I remember when my Mum first bought a pressure cooker and I would watch with fearful fascination as it steamed and hissed and wobbled so much I was convinced it was going to leap from the stove and explode.
There have been times when I’ve felt like that pressure cooker; everything building up inside, the intensity increasing until I was near explosion point. These pressured times have been the direct result of doing what so many women do; setting myself extremely high standard and expecting to keep all the balls in the air at once. To be a ‘success’ in my working life, to be seen to be ‘achieving’ more and more, to be a ‘good parent’, a ‘good partner’, a ‘good daughter’ a ‘good friend’, not to mention keeping fit and ‘looking good’. All too much.
Who comes first?
It’s all too much especially while when we are doing all this we are not putting ourselves first; on the contrary most women are constantly compromising on their own wants and needs. They prioritise the professional demands and personal needs of others.
How often have you heard women say things like: ‘
I’d love to do that dance class on a Saturday but I can’t because I have to take the kids to football’
‘I can’t make it to the dinner because I’ve got to stay late at work and show John how to use the new system’
When it’s a one off fine but keep listening and you may find every time they’re invited somewhere or have the opportunity to do something for their own pleasure or self- development there is someone else’s need getting in the way.
We are ramping up the pressure, requiring so much of ourselves while we expend our energy on helping others often to the point of exhaustion. Something’s got to give. And you don’t want it to be your sanity!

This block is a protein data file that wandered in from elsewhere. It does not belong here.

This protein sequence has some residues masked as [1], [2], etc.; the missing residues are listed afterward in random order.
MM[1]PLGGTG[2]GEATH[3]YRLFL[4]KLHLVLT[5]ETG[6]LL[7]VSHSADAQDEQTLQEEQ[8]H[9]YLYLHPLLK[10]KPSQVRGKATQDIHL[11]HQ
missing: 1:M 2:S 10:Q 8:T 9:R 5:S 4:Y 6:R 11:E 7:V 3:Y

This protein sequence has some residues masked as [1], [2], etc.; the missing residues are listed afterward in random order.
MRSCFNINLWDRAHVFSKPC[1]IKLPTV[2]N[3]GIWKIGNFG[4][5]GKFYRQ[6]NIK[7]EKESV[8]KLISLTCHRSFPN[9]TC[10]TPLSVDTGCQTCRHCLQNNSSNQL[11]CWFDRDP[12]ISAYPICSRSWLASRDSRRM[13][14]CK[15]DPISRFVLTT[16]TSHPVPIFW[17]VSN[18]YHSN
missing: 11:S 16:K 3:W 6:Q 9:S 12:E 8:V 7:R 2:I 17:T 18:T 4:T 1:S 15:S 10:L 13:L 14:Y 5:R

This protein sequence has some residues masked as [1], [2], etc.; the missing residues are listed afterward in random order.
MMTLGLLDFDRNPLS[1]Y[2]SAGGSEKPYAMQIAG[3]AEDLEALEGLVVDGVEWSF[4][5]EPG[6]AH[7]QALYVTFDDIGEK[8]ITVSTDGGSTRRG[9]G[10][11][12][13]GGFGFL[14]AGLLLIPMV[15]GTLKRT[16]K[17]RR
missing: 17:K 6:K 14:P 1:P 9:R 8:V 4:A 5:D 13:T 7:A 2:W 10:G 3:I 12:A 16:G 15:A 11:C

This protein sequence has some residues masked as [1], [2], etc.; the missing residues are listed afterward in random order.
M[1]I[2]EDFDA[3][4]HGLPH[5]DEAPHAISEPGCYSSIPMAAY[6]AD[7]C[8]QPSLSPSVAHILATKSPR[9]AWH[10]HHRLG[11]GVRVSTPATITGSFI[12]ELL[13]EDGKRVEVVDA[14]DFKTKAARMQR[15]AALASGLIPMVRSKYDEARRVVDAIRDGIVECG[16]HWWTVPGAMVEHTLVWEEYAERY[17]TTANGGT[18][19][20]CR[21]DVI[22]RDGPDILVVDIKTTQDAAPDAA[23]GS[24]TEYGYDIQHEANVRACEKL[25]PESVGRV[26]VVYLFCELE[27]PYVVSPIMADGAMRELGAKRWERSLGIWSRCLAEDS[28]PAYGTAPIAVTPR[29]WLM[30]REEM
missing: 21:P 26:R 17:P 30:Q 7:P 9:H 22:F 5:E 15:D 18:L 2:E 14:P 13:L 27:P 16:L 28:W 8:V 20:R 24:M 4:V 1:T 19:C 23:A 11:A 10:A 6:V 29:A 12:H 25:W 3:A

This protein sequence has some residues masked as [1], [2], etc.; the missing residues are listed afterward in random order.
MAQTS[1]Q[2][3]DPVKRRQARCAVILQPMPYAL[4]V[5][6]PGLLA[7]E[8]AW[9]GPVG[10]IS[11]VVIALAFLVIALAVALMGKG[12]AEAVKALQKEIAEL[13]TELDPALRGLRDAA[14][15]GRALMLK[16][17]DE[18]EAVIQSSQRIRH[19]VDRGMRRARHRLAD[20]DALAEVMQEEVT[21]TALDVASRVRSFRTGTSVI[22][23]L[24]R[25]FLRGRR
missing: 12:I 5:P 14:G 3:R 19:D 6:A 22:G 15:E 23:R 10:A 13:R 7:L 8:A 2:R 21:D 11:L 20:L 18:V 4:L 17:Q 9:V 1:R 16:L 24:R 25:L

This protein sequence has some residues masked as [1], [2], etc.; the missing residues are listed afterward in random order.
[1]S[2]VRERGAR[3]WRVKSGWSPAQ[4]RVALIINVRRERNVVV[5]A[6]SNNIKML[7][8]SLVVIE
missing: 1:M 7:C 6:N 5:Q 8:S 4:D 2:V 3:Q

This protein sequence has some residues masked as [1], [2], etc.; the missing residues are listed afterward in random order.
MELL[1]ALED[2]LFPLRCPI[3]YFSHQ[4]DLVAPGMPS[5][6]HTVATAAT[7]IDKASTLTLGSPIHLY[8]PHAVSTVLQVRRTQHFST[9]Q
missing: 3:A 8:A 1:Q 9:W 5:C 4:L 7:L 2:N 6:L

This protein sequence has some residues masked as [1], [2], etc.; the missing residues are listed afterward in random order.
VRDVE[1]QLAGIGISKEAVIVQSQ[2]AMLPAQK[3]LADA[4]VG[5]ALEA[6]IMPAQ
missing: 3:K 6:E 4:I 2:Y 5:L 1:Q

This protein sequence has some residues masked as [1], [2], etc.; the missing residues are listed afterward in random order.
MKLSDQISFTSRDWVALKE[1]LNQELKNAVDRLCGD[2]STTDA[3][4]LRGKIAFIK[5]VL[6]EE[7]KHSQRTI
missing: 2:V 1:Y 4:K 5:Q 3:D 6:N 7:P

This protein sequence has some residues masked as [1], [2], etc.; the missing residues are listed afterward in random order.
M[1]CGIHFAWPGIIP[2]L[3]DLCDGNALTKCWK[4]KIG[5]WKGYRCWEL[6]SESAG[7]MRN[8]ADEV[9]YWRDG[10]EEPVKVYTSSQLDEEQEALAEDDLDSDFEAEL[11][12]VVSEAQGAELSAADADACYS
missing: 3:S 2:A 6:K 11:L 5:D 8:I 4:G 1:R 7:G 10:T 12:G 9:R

Learning to say NO
The most empowering word I know is NO.
Saying no will not be the catalyst for rejection and disaster that many women secretly fear.
Look at it this way. If you are the person who is always on hand, always offering to help, always saying yes when asked to do something, then you are sending others the message that you are a) always available and haven’t got much else to do and b) you therefore have the capacity to take on more. You are inviting more demands, being taken for granted and are probably undervalued for your contributions professionally and personally.
What I’ve learnt is that when you start to say no people see you and hear you again. They are curious. Galvanised by your withdrawal they may start to realise their degree of imposition on you and start to do more things for themselves. Saying no can trigger greater resect and consideration from others, greater awareness of your situation and fairer more effective ways of operating in work and home life.
Give up on perfection
Saying no takes the pressure down and gives you space to think and get your balance back. In doing so you may start to realise that perfection is always unattainable because it’s subjective and organic. Your idea of perfect is not mine and both are constantly being influenced by what we are observing and learning.
Bodily perfection is the classic example. What was considered perfect a few years or even months ago in the constant media stream we are exposed to is no longer the ideal in this moment. The businesses built on our obsession with physical perfection are always moving the goal posts!
Be kind to yourself
Empowerment comes from acceptance of and kindness to yourself. Acceptance that you are okay just as you are; you are always learning and have the opportunity to change what you want to, but that is your choice no-one else’s. Kindness is putting yourself first at least some of the time, appreciating how much you have achieved and recognising that the bad bits are there for a reason; we need contrast to progress. We need to be clear about what we don’t want to identify what we do want and start making that happen.
You don’t have to be anything other than your authentic self. Believing that (and looking after her) is your greatest source of power.
Release the valve and let the pressure out.